The flexural response of large scale steel-framed composite glazing panels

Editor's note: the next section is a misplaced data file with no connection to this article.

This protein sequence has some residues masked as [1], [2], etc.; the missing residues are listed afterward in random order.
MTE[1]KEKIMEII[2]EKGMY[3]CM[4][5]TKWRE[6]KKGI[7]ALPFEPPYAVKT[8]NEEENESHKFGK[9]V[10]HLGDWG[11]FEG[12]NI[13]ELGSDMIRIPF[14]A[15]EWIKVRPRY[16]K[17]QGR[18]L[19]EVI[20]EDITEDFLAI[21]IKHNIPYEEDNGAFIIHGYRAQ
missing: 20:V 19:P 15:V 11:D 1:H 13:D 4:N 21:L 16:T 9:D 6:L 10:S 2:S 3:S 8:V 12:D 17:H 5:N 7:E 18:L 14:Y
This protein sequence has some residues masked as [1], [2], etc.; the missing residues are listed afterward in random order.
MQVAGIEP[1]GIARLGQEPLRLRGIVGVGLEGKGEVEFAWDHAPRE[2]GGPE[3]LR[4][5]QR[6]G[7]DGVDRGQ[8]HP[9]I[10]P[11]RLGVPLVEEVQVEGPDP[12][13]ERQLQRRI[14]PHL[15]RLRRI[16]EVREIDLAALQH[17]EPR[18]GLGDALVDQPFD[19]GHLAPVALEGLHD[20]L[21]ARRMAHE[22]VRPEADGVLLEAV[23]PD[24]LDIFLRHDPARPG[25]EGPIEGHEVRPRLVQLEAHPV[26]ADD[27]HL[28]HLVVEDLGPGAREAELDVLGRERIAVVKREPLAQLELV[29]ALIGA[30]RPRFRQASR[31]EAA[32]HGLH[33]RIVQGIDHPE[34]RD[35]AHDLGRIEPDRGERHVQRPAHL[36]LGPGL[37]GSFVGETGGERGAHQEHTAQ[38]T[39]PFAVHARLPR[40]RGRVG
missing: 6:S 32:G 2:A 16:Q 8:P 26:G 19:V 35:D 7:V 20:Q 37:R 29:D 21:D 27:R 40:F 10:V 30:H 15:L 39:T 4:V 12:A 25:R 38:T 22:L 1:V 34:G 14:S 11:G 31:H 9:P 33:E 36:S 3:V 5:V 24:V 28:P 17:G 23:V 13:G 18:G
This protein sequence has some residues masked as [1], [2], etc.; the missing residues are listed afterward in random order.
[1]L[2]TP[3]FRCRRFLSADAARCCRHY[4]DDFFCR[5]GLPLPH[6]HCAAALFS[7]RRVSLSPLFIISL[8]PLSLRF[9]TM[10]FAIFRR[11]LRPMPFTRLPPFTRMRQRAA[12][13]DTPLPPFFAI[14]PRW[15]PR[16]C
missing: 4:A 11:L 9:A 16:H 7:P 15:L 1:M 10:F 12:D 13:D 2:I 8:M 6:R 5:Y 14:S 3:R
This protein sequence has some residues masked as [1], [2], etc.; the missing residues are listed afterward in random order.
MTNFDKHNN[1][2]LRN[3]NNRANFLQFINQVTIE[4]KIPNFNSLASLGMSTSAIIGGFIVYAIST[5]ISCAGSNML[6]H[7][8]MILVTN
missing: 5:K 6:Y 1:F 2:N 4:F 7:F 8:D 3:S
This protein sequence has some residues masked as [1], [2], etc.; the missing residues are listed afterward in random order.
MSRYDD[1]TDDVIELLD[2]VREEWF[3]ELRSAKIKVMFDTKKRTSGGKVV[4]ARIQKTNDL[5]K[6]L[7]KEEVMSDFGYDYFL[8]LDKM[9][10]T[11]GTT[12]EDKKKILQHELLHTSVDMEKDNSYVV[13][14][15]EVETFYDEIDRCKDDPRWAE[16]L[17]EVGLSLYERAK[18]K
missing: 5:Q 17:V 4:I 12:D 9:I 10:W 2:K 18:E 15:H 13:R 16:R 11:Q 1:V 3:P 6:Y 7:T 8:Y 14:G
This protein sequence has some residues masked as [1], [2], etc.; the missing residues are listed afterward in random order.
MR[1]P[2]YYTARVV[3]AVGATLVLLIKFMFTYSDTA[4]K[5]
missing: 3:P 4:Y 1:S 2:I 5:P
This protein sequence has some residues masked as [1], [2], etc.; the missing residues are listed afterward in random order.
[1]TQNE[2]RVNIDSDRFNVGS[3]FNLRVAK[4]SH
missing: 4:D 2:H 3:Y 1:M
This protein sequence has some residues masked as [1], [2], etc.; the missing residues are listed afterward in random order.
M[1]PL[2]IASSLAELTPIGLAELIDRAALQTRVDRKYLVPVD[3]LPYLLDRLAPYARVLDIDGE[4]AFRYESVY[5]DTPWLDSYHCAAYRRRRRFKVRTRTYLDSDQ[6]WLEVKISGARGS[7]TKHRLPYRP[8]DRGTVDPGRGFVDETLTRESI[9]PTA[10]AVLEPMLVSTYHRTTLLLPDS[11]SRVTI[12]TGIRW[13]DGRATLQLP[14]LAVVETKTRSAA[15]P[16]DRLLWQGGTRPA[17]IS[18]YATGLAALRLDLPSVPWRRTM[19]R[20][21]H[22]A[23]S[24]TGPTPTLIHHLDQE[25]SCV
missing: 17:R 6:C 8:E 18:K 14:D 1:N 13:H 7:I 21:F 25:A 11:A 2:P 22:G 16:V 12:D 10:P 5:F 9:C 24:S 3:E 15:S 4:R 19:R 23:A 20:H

Novel composite glazing panels provide an opportunity to significantly reduce the weight and depth of glazed facades and simultaneously minimize the visual and spatial bulkiness of conventional facade framing systems. However the mechanical response of these novel composite glazing panels is poorly understood and there is no published data on the flexural response of large scale panels. In this research, medium scale (700-mm long and 300-mm wide) and large scale (3500-mm long and 1500-mm wide) composite glazing panels were fabricated and tested in bending up to failure. Recently developed analytical model for composite sandwich panels was also implemented on the medium and large scale panels. The experimental test data shows that shear-lag effects can be significant in large scale panels and can reduce their effective widths by about 40%. The analytical model provided a good fit of experimental results when the effective width was reduced according to strain gauge measurements. Neglecting shear-lag effect is unsafe and would underestimate deflections and stresses by approximately 40%. Further research is required to quantify the shear-lag effects, and the corresponding variation of effective widths, along the length of composite glazing panels and the influence of load distribution and boundary conditions on the effective thickness of the glass panels.